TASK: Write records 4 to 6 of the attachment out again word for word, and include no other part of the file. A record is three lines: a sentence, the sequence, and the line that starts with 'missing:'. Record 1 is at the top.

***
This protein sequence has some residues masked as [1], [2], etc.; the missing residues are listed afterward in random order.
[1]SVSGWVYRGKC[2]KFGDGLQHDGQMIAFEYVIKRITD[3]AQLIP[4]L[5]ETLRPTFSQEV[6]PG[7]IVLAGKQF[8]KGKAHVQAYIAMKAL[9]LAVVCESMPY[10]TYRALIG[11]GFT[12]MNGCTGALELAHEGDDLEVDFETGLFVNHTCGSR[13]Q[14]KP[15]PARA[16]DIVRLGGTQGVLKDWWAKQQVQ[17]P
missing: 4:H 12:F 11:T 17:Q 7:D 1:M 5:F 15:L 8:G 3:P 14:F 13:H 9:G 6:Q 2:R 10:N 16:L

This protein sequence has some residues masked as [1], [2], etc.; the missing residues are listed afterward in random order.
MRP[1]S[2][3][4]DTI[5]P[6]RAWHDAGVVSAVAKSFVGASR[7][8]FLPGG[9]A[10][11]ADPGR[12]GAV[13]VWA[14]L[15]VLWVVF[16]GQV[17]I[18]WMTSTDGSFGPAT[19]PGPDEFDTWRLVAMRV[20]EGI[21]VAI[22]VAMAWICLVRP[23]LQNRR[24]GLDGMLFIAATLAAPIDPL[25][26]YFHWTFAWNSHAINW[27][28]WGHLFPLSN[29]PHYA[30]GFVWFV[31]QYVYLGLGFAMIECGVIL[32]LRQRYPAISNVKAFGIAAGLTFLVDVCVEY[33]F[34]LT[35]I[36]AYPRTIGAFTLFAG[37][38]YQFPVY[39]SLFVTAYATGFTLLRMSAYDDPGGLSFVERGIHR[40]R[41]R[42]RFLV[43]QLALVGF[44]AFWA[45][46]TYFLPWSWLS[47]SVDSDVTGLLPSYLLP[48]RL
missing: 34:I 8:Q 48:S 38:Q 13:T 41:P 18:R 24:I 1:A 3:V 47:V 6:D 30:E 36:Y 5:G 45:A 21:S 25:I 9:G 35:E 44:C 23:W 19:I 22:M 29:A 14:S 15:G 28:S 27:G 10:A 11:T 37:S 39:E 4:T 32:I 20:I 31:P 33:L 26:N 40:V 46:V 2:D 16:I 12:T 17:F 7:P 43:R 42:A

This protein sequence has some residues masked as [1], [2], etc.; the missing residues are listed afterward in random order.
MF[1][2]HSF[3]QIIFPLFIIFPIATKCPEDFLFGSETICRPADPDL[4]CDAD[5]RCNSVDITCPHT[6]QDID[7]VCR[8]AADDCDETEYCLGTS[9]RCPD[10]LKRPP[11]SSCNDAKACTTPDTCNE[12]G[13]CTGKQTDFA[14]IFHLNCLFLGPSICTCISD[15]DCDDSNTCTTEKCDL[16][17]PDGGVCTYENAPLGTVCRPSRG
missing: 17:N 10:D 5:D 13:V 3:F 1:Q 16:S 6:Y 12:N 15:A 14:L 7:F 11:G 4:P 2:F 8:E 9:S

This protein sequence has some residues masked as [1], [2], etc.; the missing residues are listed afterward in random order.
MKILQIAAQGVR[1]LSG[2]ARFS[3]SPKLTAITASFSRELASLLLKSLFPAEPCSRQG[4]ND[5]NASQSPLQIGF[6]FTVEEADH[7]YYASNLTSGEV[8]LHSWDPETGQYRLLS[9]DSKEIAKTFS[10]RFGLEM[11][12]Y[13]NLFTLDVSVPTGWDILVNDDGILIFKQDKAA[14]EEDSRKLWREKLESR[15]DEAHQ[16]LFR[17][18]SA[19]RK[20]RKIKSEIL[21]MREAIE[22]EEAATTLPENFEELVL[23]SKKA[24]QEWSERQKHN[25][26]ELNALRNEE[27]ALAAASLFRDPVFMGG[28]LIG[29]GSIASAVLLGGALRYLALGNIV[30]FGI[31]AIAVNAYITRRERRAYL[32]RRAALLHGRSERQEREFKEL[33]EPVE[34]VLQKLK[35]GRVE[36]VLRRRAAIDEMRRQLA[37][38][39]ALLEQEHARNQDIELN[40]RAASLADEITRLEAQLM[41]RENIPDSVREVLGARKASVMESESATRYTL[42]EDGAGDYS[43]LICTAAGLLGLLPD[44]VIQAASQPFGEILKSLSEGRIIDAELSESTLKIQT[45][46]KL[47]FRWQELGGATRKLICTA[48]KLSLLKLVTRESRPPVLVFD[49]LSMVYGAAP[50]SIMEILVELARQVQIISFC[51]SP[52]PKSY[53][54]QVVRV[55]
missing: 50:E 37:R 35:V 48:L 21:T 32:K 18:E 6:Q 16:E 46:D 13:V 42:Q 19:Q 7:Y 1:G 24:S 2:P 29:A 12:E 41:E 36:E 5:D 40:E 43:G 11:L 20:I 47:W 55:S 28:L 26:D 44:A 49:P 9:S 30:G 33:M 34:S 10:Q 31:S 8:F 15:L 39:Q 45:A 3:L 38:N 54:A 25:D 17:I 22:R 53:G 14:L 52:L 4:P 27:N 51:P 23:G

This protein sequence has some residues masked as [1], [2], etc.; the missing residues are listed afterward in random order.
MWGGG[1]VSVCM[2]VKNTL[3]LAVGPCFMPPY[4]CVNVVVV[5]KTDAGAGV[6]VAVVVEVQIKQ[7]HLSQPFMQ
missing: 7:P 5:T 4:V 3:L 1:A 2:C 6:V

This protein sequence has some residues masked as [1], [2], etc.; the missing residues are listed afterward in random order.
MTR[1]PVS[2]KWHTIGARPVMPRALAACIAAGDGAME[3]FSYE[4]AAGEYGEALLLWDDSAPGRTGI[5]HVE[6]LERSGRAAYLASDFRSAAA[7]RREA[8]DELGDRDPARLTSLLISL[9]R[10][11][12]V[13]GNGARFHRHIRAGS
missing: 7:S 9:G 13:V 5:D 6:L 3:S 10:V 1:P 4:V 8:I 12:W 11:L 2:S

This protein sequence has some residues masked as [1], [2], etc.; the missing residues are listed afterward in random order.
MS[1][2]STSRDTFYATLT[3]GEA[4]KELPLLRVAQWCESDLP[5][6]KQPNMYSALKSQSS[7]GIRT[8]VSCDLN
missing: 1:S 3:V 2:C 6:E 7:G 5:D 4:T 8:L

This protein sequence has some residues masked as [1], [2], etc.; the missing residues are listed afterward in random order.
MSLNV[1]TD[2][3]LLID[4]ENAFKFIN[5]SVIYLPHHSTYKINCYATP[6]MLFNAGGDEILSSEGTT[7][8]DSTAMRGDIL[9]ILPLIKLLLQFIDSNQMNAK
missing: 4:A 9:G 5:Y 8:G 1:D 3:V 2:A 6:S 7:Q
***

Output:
This protein sequence has some residues masked as [1], [2], etc.; the missing residues are listed afterward in random order.
MKILQIAAQGVR[1]LSG[2]ARFS[3]SPKLTAITASFSRELASLLLKSLFPAEPCSRQG[4]ND[5]NASQSPLQIGF[6]FTVEEADH[7]YYASNLTSGEV[8]LHSWDPETGQYRLLS[9]DSKEIAKTFS[10]RFGLEM[11][12]Y[13]NLFTLDVSVPTGWDILVNDDGILIFKQDKAA[14]EEDSRKLWREKLESR[15]DEAHQ[16]LFR[17][18]SA[19]RK[20]RKIKSEIL[21]MREAIE[22]EEAATTLPENFEELVL[23]SKKA[24]QEWSERQKHN[25][26]ELNALRNEE[27]ALAAASLFRDPVFMGG[28]LIG[29]GSIASAVLLGGALRYLALGNIV[30]FGI[31]AIAVNAYITRRERRAYL[32]RRAALLHGRSERQEREFKEL[33]EPVE[34]VLQKLK[35]GRVE[36]VLRRRAAIDEMRRQLA[37][38][39]ALLEQEHARNQDIELN[40]RAASLADEITRLEAQLM[41]RENIPDSVREVLGARKASVMESESATRYTL[42]EDGAGDYS[43]LICTAAGLLGLLPD[44]VIQAASQPFGEILKSLSEGRIIDAELSESTLKIQT[45][46]KL[47]FRWQELGGATRKLICTA[48]KLSLLKLVTRESRPPVLVFD[49]LSMVYGAAP[50]SIMEILVELARQVQIISFC[51]SP[52]PKSY[53][54]QVVRV[55]
missing: 50:E 37:R 35:V 48:L 21:T 32:K 18:E 6:Q 16:E 46:D 13:V 42:Q 19:Q 7:Y 1:G 24:S 2:P 29:A 12:E 41:E 36:E 5:D 40:E 43:G 11:L 20:I 47:W 55:S 28:L 26:D 44:A 49:P 9:S 30:G 33:M 34:S 10:Q 31:S 8:F 15:L 39:Q 45:A 3:L 38:N 54:A 25:D 17:I 22:R 53:G 14:L 52:L 4:P 27:N 51:P 23:G

This protein sequence has some residues masked as [1], [2], etc.; the missing residues are listed afterward in random order.
MWGGG[1]VSVCM[2]VKNTL[3]LAVGPCFMPPY[4]CVNVVVV[5]KTDAGAGV[6]VAVVVEVQIKQ[7]HLSQPFMQ
missing: 7:P 5:T 4:V 3:L 1:A 2:C 6:V

This protein sequence has some residues masked as [1], [2], etc.; the missing residues are listed afterward in random order.
MTR[1]PVS[2]KWHTIGARPVMPRALAACIAAGDGAME[3]FSYE[4]AAGEYGEALLLWDDSAPGRTGI[5]HVE[6]LERSGRAAYLASDFRSAAA[7]RREA[8]DELGDRDPARLTSLLISL[9]R[10][11][12]V[13]GNGARFHRHIRAGS
missing: 7:S 9:G 13:V 5:D 6:L 3:S 10:V 1:P 4:V 8:I 12:W 11:L 2:S